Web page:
x Abu Dhabi, UAESunday 23 July 2017

English is a key subject at summer school

Parents want children to focus on improving their English skills while attending summer schools in capital.

Saeed Al Ghaithi is one of the coordinators for the Skills4Life Summer Programme.
Saeed Al Ghaithi is one of the coordinators for the Skills4Life Summer Programme.

Emirati parents want children to focus on improving their English during summer school, educational institutions said yesterday.

The second annual Skills4Life Summer Programme, to be held next month, offers Emirati children in grades 6 to 12 the chance to explore career options.

The subjects include robotics, photography, aviation, nursing and web design.

The three-week programme, from July 1 to 19, is organised by the Abu Dhabi Centre for Technical and Vocational Education and Training, and will be held in 18 institutes around the country - except Dubai.

Abdul Rahman Al Hammadi, the head of the steering committee, said the biggest requirement from parents after last year's programme, in which about 1,000 students took part, was for their children to improve their English.

"We got so many emails about that, so this year we are really concentrating on integrating English into the schedule," he said.

Mr Al Hammadi added it was important that the "kids don't get bored", which is why the course is heavily focused on fun activities, games and teamwork.

It also gives the students a chance to make new friends outside of their comfort zone.

But Adel Al Ameri, the director of the Al Jazirah Institute, said it was difficult to keep the students interested throughout the full-time course.

"The challenging aspect is to keep them coming back the next day," he said.

Mr Al Ameri said 124 students signed up for courses at his institution last year, but only an average of 60 students came each day, which he said is "disruptive" to the structure of the classes.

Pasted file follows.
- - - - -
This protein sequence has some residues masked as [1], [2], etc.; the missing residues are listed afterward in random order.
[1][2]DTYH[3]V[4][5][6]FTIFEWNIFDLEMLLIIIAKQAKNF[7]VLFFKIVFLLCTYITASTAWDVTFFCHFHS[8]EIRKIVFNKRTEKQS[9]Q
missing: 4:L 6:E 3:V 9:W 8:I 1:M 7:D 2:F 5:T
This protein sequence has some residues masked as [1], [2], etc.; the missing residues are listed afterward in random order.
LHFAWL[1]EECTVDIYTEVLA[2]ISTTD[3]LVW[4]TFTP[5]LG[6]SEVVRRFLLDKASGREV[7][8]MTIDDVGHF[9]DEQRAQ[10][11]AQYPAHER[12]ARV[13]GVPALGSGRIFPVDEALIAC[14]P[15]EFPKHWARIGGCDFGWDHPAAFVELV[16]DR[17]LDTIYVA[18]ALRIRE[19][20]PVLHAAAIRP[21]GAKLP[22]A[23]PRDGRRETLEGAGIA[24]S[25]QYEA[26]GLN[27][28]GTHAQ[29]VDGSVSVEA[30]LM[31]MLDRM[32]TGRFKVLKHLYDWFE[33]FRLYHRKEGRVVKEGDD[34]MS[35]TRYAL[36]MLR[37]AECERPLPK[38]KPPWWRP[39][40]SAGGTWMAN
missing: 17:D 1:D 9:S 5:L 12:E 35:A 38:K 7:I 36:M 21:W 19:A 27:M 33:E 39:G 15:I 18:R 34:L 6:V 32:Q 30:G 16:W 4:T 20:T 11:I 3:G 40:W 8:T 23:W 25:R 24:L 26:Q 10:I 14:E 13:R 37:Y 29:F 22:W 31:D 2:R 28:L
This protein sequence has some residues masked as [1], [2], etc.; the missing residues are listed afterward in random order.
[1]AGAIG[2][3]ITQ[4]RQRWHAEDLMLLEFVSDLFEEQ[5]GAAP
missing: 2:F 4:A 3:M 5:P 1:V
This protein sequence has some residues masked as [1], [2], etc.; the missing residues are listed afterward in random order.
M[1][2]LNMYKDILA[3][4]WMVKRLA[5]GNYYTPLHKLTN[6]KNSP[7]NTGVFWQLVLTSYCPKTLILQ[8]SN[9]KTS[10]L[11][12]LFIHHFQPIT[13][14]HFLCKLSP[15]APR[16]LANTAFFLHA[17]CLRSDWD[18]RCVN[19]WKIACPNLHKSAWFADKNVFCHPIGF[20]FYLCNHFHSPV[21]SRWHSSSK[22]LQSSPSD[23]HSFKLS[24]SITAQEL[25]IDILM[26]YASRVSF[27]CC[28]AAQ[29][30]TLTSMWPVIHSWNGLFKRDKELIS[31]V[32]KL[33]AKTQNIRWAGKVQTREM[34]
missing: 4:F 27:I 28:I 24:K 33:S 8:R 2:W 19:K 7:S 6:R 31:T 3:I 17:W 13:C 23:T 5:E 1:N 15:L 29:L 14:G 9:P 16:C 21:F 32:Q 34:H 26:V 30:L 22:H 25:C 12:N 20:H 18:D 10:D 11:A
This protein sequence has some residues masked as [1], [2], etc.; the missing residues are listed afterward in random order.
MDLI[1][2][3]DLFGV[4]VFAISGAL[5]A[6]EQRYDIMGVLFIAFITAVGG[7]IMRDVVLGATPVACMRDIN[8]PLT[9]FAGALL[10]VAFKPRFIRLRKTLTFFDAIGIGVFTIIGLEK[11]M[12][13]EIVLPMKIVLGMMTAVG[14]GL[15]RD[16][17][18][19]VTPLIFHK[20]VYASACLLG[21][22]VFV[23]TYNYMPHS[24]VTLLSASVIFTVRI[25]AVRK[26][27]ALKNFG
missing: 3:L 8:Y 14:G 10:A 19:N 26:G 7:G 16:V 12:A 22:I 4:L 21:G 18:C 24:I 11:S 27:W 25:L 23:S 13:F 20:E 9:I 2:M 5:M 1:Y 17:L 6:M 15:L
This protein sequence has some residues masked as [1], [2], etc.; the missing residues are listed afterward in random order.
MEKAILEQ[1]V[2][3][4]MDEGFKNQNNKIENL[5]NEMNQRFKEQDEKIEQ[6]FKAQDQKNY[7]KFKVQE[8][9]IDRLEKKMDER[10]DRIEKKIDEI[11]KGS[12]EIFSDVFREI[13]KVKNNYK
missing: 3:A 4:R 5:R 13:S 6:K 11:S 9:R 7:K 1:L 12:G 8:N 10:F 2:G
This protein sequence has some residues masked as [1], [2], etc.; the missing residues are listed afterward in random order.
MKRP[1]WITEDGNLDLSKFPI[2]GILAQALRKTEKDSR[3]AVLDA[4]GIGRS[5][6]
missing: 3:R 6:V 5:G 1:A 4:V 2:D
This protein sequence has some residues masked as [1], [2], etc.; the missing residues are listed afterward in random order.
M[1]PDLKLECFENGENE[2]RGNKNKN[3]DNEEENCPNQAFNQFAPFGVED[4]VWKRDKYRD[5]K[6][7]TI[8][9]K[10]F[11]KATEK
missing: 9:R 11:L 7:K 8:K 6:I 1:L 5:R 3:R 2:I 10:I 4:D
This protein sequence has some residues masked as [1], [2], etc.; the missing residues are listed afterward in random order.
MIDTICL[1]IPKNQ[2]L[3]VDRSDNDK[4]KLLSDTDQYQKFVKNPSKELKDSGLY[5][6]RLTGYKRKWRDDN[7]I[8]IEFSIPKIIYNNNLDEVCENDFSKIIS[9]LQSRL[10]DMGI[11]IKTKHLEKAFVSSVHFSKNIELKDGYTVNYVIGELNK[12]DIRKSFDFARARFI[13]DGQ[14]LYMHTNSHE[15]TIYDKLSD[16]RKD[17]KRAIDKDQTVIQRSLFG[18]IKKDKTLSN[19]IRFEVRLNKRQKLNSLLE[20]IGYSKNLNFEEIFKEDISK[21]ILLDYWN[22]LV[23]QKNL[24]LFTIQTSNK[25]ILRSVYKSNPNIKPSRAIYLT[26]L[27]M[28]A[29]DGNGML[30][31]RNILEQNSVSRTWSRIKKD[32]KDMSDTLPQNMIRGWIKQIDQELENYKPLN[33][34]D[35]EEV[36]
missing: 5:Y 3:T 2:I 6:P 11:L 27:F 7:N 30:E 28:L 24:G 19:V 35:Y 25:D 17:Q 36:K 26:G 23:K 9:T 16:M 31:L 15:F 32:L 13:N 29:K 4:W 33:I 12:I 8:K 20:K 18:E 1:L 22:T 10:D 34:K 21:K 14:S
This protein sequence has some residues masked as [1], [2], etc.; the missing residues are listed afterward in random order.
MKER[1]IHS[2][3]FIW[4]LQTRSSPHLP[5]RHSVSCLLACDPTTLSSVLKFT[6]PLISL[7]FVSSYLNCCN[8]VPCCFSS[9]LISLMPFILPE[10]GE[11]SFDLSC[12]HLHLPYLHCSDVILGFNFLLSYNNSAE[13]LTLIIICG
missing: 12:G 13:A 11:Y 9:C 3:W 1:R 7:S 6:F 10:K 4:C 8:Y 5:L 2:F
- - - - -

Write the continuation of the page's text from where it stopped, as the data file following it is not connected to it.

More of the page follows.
"Last year we found that the only way to encourage them to come the next day is through documenting what they learned," he said.

He said the students had to write notes at the end of each day about what they had experienced in class to "feel attached to it".

The hot summer weather and transport problems were some of the reasons youngsters did not show, he said. However, the biggest issue was family committments, such as vacations.

"We need to really engage them to make them want to come," he said, adding that if the students feel like they are part of a group they "feel compelled to come back".

The vocation centre's goal is to increase the number of skilled Emirati youth in the employment sector and create a labour market driven by a local workforce.

Saeed Al Ghaithi, one of the coordinators, said it will make the students "think, work together, make new friends, share ideas and go out of their normal routine".

However, he also said it might be difficult to make people show up.

"We will face some challenges, especially during the summer, as some parents do not allow their daughters to travel away. We can't predict the future but we can plan."